Second, the rules that enforce army diversity should also encourage you to look at the benefits of multiple types of disks. Because their combat abilities are so potent, you’ll likely want to include some large and medium units in your regiments, but because you’ll need to recruit at least as many small units as medium and large units, the rules encourage you to look for synergies between the large units you want to feature and the smaller units you’ll use to fill out your ranks.
In a way, the game’s restrictions on army building may serve as your first strategy guide. Each unit has its place, and even if you want to play heavily toward a particular strategy – say, units with powerful ranged attacks – you’ll do well to field a rounded army that backs up your primary strategy with enough of a fall-back plan that you’ll be able to put up a fight even when your primary plan starts to crack.
For example, while it’s great to have units with the Magic X keyword because of the automatic damage they can deal prior to the combat phase, an army that relied too heavily upon sheltering as many Stone Fangz Shamans and other Orc as possible behind a wall of defenders might find itself in serious trouble when confronted by a Bloodthirster that was not only resistant () but able to fly over the Orc defenders and slay all the Stone Fangz Shamans in a single, frenzied combat phase.
Building Toward the Future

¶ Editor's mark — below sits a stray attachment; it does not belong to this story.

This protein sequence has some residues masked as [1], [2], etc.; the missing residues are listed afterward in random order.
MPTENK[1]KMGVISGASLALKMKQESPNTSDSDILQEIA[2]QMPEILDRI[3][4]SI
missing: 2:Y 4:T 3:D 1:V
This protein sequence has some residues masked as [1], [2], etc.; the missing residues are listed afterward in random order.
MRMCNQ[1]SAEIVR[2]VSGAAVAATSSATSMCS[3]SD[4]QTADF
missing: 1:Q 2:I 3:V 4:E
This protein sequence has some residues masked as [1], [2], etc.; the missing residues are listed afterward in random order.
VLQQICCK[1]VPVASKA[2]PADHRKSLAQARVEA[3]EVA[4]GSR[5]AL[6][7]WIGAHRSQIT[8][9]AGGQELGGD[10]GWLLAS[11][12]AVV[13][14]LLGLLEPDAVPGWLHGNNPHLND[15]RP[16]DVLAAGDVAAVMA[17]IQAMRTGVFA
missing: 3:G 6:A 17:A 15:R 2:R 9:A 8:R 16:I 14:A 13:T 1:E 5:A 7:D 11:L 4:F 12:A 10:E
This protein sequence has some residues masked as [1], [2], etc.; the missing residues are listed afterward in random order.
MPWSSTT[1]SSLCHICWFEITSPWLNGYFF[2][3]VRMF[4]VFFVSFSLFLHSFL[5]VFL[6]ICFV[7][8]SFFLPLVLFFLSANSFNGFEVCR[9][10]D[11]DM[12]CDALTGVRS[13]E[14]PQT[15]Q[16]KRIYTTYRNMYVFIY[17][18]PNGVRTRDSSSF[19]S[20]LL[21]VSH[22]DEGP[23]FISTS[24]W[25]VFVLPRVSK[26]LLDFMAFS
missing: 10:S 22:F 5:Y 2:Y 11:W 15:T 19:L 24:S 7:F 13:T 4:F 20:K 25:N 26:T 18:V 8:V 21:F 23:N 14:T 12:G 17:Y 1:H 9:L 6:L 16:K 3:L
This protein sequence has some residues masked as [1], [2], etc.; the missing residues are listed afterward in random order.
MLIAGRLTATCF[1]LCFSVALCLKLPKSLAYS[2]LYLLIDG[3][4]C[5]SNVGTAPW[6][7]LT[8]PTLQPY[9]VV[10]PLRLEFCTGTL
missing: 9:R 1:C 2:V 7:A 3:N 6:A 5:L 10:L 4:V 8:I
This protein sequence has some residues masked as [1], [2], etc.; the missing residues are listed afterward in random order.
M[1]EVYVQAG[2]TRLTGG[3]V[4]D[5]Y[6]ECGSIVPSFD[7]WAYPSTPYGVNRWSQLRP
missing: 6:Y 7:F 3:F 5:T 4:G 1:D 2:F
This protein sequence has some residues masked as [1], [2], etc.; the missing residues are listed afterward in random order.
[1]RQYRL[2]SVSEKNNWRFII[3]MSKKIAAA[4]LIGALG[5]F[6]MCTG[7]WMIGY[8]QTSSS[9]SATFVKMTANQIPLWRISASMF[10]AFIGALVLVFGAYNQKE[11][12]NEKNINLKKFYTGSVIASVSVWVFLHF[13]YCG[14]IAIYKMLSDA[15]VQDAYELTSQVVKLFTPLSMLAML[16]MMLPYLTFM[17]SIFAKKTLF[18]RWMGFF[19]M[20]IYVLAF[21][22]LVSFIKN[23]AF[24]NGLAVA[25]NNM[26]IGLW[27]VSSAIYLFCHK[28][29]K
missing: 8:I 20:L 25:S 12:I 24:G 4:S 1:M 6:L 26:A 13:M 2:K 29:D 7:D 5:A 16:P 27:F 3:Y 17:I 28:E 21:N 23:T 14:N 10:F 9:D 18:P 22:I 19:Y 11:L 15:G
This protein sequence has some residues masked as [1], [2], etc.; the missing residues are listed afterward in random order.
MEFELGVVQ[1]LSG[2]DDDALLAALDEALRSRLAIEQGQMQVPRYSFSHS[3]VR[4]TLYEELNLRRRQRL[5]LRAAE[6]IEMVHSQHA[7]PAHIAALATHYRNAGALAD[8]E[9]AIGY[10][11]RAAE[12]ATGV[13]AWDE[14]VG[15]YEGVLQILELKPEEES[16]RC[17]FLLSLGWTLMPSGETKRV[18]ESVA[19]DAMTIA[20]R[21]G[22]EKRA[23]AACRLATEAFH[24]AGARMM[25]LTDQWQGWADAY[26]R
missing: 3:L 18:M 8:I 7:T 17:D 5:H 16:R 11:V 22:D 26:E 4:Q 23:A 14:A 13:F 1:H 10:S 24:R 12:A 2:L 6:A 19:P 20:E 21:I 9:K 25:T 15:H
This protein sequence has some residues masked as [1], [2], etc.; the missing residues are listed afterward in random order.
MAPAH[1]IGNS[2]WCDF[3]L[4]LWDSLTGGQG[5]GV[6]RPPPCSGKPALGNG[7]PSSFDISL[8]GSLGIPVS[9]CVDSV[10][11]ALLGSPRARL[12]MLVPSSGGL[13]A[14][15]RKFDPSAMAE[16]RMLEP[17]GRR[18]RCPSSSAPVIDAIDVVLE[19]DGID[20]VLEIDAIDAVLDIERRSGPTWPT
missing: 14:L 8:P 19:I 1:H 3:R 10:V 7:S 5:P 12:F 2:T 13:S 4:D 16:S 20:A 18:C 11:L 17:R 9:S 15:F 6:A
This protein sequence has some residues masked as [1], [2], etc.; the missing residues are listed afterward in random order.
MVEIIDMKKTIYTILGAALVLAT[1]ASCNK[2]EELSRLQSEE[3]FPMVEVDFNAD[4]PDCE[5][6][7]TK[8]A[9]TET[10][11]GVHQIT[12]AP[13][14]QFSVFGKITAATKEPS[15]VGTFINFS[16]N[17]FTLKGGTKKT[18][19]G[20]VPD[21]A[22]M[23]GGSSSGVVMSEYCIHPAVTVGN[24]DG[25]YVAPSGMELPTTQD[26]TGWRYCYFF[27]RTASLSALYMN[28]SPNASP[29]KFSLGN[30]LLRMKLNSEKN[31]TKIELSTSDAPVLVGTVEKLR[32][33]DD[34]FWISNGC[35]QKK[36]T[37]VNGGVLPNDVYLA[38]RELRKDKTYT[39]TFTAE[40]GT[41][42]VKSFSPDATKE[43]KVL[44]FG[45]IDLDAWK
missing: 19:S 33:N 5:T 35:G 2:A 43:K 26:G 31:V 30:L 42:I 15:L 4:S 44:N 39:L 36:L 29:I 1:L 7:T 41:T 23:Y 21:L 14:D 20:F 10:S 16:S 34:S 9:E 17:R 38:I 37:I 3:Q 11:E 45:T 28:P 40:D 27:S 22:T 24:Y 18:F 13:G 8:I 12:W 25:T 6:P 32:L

Even as the rules for army building permit a wide range of possible builds straight out of the Core Set, they clearly suggest a future filled with even wilder possibilities. All the heroes in the Core Set share a command value of two, but the very fact that the command value exists suggests that it’s likely to change with the release of future expansions.
We’ll look more at army building in our upcoming previews; we’ll explore the strengths and weaknesses of each of the four races in the Core Set, and we’ll present some sample army builds.
In the meantime, while you wait for our next preview, be sure to check out the ongoing conversations in our community forums. Then join us for a closer look at the strengths, weaknesses, and different units that the Empire brings to the battlefield in the Warhammer: Diskwars Core Set!
Warhammer: Diskwars is an epic game of heroes, armies, and brutal warfare for 2 - 4 players. At the game's heart art its disks, which represent heroes and units from the Old World. These maneuver across the battlefield by flipping end over end, and if any two disks overlap at the end of the round, they must fight!